Crochet Work Among Germans from Russia
By Connie Dahlke
A fine new addition has been completed at the website of the Germans from Russia Heritage Collection (GRHC), NDSU Libraries, Fargo. These webpages at the Textiles and Clothing Section have been prepared by our talented Glueckstal descendant, Ryan Schumacher, a senior in electrical engineering at NDSU. Ryan has prepared web pages which showcase written instructions for making some of the crochet work pieces shown in the "Handwork of the Women of the Glueckstal Colonies" chapter of the Glueckstal Colonies Research Association (GCRA) new book "The Glueckstalers in New Russia and North America - A Bicentennial Collection of History, Genealogy & Folklore." The crochet patterns were prepared by Connie Dahlke, who organized the "Handwork" chapter in the book.
Connie's considerable skills enabled her to take the pattern off the picture of handwork items sent to her for inclusion in the book. She crocheted a series of examples and framed them which were part of the American Historical Society of Germans from Russia Convention in Modesto in 2004. A selection of these patterns are now available at the NDSU website. Go to the Textiles and Clothing section at: library.ndsu.edu/grhc/history_culture/index.html, and click on the Textiles and Clothing link at the top of the page -- this takes you to the listing of the crochet patterns. You can link on whichever one catches your interest to go to the pattern with a photo. There are five doily patterns, two lace patterns, and two motif patterns posted.
Connie Dahlke was born in Walla Walla, Washington, the great-granddaughter of Joseph and Christina (Kessler) Rott, both born in Glückstal, So. Russia. Her mother and grandmother were born in Logan County, North Dakota.
Connie's reproduction crochet pieces displayed at the Modesto AHSGR Convention which have been donated to the Germans from Russia Heritage Collection, North Dakota State University Libraries, Fargo, where they can be viewed. Posting the photos and crochet patterns on the website is an added convenience for those who did not attend the Modesto Convention.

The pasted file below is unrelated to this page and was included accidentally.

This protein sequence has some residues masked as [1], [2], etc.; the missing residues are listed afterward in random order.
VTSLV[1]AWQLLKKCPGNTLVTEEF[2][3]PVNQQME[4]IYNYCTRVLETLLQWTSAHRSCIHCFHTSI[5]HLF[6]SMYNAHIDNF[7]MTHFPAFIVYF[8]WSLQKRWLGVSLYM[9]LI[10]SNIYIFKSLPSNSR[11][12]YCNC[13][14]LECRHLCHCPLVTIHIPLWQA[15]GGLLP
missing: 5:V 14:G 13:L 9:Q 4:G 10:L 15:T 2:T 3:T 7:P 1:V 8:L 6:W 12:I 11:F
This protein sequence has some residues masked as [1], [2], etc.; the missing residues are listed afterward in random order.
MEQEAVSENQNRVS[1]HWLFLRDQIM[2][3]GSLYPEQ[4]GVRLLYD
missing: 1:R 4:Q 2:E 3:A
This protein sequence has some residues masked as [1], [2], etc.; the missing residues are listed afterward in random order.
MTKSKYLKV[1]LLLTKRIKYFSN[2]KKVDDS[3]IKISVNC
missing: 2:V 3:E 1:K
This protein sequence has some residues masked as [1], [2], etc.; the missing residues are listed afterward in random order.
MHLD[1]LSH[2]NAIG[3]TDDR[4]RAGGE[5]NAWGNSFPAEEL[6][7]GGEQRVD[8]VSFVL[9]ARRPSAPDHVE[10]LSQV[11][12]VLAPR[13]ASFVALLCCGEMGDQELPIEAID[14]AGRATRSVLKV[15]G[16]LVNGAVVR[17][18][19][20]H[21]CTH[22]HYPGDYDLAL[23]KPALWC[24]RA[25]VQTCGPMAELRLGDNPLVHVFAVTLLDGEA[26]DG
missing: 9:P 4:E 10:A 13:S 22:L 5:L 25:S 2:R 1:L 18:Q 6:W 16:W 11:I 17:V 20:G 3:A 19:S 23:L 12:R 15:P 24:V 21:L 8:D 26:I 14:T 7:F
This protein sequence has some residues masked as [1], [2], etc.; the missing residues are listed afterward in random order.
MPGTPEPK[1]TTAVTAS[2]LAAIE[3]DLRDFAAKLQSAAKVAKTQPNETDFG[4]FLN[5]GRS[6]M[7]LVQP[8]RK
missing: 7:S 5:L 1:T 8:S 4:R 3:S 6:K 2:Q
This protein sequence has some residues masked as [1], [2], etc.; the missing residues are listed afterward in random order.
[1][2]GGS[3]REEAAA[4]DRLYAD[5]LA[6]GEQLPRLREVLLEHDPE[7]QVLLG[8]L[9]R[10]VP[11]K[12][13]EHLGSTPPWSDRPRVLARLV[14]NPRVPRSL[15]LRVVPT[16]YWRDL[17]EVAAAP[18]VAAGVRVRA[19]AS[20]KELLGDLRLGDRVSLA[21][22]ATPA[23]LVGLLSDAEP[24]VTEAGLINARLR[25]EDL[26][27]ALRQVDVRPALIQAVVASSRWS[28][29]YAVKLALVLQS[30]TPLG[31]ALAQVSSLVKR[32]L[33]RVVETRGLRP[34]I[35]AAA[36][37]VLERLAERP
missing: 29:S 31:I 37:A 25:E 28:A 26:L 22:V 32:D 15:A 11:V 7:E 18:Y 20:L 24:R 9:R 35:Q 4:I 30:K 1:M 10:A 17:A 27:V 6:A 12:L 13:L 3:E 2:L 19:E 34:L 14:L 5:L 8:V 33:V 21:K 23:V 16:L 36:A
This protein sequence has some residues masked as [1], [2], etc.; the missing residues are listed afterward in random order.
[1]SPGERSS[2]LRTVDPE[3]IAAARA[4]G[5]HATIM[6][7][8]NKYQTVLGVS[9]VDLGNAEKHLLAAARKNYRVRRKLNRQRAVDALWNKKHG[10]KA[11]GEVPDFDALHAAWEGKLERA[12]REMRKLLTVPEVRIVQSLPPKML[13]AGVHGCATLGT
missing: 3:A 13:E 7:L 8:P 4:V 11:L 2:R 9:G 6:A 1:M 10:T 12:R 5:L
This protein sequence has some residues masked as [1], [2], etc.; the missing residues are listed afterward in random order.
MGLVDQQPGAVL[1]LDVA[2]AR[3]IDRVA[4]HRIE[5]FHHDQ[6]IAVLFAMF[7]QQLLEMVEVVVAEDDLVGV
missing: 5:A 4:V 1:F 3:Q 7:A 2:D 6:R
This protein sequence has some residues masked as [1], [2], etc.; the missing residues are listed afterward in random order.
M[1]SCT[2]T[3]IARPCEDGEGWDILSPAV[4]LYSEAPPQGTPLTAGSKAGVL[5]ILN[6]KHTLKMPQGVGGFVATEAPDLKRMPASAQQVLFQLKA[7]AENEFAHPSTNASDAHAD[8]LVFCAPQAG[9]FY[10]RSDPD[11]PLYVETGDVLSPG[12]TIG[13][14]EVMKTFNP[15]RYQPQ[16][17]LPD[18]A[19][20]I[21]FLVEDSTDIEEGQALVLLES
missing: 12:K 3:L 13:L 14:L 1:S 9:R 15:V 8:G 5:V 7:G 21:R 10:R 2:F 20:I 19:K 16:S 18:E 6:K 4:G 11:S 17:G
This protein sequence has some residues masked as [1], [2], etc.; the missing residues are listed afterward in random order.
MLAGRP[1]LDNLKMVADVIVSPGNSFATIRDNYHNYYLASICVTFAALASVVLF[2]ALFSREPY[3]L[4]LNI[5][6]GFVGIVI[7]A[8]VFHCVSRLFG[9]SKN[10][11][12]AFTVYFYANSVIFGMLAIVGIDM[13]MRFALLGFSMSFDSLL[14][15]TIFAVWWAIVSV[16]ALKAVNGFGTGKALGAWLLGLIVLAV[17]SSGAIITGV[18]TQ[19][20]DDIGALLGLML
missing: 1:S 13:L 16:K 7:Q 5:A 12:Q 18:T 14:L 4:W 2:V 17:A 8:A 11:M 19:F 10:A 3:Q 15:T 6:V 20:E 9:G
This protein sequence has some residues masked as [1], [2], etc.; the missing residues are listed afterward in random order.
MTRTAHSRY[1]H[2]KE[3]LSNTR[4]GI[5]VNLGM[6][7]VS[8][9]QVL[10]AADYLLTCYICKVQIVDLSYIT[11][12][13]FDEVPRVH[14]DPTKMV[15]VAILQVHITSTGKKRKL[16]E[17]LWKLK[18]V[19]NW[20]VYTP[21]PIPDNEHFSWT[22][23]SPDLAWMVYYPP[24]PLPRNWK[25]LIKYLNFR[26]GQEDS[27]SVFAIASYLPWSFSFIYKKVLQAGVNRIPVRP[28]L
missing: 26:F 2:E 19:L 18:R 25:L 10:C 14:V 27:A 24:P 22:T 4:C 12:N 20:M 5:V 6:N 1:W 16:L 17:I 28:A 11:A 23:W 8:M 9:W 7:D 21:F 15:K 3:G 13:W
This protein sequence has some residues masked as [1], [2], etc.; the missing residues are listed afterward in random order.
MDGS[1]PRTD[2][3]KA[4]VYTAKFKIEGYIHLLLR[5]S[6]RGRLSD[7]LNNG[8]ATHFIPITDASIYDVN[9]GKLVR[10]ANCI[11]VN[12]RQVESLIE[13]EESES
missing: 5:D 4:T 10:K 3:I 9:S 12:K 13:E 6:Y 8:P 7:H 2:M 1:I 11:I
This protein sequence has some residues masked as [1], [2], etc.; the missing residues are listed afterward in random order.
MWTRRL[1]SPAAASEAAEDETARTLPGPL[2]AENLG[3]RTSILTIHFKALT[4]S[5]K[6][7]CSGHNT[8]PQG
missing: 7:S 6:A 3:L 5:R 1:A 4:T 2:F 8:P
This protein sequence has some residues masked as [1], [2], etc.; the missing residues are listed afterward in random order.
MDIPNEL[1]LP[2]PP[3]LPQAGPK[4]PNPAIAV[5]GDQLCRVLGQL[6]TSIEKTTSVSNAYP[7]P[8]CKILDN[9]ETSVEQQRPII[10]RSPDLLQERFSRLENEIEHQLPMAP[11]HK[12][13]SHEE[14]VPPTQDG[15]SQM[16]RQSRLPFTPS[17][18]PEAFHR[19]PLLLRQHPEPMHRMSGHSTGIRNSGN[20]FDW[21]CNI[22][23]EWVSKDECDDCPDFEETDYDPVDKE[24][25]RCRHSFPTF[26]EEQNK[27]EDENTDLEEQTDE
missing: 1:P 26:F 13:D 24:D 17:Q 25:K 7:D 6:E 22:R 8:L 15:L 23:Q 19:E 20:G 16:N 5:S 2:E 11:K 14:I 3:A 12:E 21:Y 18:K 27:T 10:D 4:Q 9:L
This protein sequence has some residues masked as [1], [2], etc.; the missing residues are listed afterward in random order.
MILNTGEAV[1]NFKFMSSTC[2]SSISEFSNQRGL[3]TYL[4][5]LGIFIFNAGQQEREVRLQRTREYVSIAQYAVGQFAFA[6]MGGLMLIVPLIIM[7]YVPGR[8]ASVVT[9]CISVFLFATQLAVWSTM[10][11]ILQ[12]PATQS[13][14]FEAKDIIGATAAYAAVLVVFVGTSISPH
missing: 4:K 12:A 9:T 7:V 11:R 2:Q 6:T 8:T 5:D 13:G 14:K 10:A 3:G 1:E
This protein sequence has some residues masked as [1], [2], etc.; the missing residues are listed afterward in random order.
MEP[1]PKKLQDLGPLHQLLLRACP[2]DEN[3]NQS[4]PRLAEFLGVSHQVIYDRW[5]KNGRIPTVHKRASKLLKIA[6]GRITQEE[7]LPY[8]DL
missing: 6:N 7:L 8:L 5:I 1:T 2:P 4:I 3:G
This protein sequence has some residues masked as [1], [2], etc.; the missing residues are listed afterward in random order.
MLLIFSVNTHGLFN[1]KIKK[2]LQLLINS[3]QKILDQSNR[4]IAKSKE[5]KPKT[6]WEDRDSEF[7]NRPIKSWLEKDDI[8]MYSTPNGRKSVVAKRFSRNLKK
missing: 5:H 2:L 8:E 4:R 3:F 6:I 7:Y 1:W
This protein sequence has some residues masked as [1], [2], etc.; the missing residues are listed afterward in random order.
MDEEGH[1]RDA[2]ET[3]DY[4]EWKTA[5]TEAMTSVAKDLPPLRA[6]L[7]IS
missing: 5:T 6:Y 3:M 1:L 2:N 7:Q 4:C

Crochet work was popular among the Germans from Russia in the Dakotas, and mention is made by Joseph Height ["Homesteaders on the Steppe"] of both crocheted tablecloths and pillowcase lace as prized possessions of German housewives in Russia. Photos in Karl Stumpp's book, "The German Russians: Two Centuries of Pioneering", show evidence of decorative lace and crochet work on the clothing of German women and girls 1920-1942. Various pieces of crochet work can be seen in the photos of German-Russian families included in the various Jubilee books produced by North Dakota and South Dakota towns.
As young girls developed fine-motor skills, they were introduced to needlework by their mothers or grandmothers. A first project might be hand-sewing a simple dress for a favorite doll, or hemming a dishtowel or other small cloth object. As the needle skills progressed, the child might be instructed in embroidering a colorful design on a pillowcase, which would naturally lead to learning to crochet lace to edge the pillowcase.
Girls would often prepare hand-decorated linens to be carefully saved in their dowry box. Dreams of a future home of her own motivated many a young girl to diligently invest time and effort in the preparation of these handwork pieces.
The crochet patterns present a sampling of some of the crochet work done by German-Russian women in the Dakotas. Additional examples of German-Russian handwork can be seen in "The Glueckstalers in New Russia and North America", pages 647-665. It is hoped that the crochet patterns will provide a venue for interested individuals to participate in a "living history" of Germany-Russian culture and help preserve the accomplishments of our ancestors. Connie writes, "I am truly indebted to all those who took the time and effort to photograph their collections of German-Russian crochet work."
Connie Dahlke is a Registered Dietitian, having completed the Dietetic Internship at Loma Linda University in 1973. She is also compiling a German-English hymnal. She is married to Ron Dahlke and they have two adult children.